If you want to grow some strawberries this year, but you don't have a lot of space in your garden, then give this DIY Strawberry Gutter a try - it's cheap to make too.
Nothing tastes more like summer than fresh, juicy strawberries, and with Wimbledon having just finished, this wonderful little fruit is always popular.
With over 28,000 kilos of strawberries eaten during Wimbledon fortnight alone, it’s no wonder people are always after them. Like most people that live in the city, we don't have a lot of garden space, so we choose to grow upwards.
Why should you make it?
- Homegrown fruit
- Simple to make, with only a few steps
- Really inexpensive to make
- Space saving
How to build strawberry gutter - step by step
One: Measure your space and using a hacksaw cut the gutter to the lengths you require (mine are 1 metre/39 inches long each).
Two: Using a drill, make drainage holes in the base, spaced about 15cm/6 inches apart. Put the stop ends on and the gutter is ready.
At this point, the brackets can be fixed to a vertical surface if you have a suitable one available and the gutter clipped into them.
I constructed a simple frame from treated timber (it’s important the timber is treated as it will be resistant to the weather). This also makes the whole gutter system portable, should it need to be relocated.
Three: For the frame, I used two lengths of 140x22mm/6x1” timber for the uprights and two lengths of 50x38mm/2x1.5” timber for the cross supports. I cut the uprights to 1500mm/59 inches each and the cross supports at 1100mm/43 inches each. For the uprights, measure where you want the brackets to be and screw them at equal distances apart. Do this for both uprights.
Four: Position the cross supports at the back of the uprights and screw into place to make the frame.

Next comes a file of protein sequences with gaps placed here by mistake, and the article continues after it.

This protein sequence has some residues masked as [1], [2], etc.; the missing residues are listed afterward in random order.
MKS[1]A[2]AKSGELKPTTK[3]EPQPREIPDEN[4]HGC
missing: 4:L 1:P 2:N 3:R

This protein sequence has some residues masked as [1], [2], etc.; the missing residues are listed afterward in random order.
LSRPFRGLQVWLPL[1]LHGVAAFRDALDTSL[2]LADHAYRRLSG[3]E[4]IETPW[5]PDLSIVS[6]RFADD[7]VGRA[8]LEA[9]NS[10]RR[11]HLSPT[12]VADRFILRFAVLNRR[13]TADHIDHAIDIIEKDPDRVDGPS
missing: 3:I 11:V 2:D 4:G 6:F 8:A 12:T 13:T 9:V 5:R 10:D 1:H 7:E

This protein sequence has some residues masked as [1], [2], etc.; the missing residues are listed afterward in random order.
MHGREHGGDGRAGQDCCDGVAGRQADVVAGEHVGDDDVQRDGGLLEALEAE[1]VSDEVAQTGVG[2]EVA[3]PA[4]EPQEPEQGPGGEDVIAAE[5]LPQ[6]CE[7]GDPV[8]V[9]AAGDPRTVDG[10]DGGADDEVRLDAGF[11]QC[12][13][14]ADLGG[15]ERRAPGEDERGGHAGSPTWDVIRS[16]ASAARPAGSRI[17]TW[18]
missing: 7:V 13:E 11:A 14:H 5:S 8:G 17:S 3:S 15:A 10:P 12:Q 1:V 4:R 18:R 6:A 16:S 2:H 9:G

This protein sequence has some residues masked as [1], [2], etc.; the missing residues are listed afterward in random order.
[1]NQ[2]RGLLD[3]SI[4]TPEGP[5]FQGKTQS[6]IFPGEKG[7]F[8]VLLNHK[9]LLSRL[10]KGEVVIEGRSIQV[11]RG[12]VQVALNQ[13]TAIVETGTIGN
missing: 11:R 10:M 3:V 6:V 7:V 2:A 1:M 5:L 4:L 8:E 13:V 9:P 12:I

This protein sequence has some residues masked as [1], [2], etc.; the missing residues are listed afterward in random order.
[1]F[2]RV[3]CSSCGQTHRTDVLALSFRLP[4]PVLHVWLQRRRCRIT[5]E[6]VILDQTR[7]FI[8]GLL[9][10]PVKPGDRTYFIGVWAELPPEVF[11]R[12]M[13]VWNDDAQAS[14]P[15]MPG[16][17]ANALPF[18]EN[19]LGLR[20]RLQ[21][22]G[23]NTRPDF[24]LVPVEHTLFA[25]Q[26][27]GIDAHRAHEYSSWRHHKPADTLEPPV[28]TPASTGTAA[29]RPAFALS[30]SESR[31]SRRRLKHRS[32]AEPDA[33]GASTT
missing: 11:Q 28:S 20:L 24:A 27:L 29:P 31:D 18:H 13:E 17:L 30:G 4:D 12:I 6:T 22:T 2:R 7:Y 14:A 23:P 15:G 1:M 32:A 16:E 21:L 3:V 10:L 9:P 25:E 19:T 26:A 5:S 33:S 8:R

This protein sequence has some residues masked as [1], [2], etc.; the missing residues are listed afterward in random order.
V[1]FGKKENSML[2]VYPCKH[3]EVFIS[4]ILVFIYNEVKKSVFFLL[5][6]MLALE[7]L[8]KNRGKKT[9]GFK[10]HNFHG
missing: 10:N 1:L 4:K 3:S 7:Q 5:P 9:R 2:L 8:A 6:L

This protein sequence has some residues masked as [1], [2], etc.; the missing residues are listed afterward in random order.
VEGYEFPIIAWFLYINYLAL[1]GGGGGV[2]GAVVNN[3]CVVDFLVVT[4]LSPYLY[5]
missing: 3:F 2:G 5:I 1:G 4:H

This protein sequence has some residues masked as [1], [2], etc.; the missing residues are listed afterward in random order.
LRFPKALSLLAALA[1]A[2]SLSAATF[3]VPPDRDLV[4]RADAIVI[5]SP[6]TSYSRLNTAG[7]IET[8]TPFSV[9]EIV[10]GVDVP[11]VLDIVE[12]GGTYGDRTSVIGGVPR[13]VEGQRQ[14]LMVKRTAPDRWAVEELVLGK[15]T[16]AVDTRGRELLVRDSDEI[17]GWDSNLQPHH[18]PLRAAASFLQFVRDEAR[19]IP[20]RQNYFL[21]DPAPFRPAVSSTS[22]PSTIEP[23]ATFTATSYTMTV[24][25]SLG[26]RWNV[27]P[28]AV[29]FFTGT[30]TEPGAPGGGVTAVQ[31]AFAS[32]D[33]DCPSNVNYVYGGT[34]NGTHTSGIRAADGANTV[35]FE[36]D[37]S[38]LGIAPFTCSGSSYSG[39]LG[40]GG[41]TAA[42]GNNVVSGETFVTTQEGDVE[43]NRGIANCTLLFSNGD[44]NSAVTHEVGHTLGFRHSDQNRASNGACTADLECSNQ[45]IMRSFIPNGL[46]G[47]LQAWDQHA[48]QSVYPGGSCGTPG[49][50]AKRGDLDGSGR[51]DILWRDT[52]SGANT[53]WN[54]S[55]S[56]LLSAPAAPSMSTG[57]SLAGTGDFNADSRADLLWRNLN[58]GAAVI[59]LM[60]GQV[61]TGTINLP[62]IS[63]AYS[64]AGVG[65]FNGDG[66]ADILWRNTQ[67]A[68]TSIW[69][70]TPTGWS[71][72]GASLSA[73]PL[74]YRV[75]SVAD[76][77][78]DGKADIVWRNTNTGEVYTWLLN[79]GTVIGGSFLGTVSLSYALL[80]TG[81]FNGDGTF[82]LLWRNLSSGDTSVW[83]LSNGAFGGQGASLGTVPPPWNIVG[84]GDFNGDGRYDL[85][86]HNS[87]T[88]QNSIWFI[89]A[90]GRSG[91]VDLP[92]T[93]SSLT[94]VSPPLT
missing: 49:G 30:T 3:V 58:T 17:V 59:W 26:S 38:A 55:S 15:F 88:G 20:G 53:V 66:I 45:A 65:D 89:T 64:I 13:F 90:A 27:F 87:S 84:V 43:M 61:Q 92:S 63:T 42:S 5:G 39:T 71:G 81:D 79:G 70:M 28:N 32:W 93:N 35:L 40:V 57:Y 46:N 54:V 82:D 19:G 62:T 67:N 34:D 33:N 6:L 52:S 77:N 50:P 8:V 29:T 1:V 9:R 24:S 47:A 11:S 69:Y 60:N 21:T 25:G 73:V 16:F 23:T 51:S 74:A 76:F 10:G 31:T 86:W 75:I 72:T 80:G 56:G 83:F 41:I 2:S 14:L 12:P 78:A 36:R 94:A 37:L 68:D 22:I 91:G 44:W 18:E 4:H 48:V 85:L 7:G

Five: Clip in the cutter lengths and the frame will be ready to be stood up. For extra support, I fixed the frame at the bottom of the uprights to a raised bed that we already had.
Six: The gutter can now finally be filled with compost (leave a small space below the rim for watering) and you can plant your strawberries. This type of growing gutter is also good for microgreens, pea shoots and herbs.
How to grow strawberries in a small space
Growing your own strawberries is easy - there are varieties that can be grown in sunny spots as well as shady areas. Make sure you research the type of strawberry you want to grow before planting, as a sun loving variety with not do well in a shady place.
Strawberry plants that are grown successfully can harvest lots of fruit, but the plants can also take up quite a bit of space. If you are limited for growing space, what can you do when you can’t grow plants out? You grow upwards!
What guttering to use
Plastic guttering can be bought from most builders’ merchants or large DIY stores for a fairly reasonable price. Don't forget that you will also need brackets and stop ends.
Choose a gutter that has a fairly deep profile, to maximise the amount of soil and space for the roots to grow.
Once you have selected the type of gutter you want (there are many designs and colours to choose from) it’s time to get building.
How big to build it
It completely depends on the amount of space you have and how much space you want to take up. But always plan your strawberry gutter out on paper before you start building.
After we planted our strawberries, we decided to remove the bottom gutter as we were also growing tomatoes in the raised bed below and they are quite tall. The tomatoes grew really fast and started to take over a little bit, consider that if you are growing something under the strawberries.
• Use a guttering with a deep profile.
• Make sure the timber you use is treated to protect against weather.
• Follow the builders' rule: Measure twice, cut once.
• Don't forget stop-ends for your guttering or the soil/compost will fall out.
• You can stain or varnish the timber, but make sure it is completely dry before planting anything.
Recipes using strawberries
If you’ve tried this strawberry guttering project then let us know how you got on in the comments below. We love hearing from you!
Tag us in your creations on Instagram @hungryhealthyhappy - we love sharing photos when people make our recipes. You can use the hashtag #hungryhealthyhappy too.
DIY Strawberry Gutter
- Drill/driver or hand screwdriver
- Tape measure
- 4 m Guttering any colour, deep profile
- 8 Gutter stop ends to suit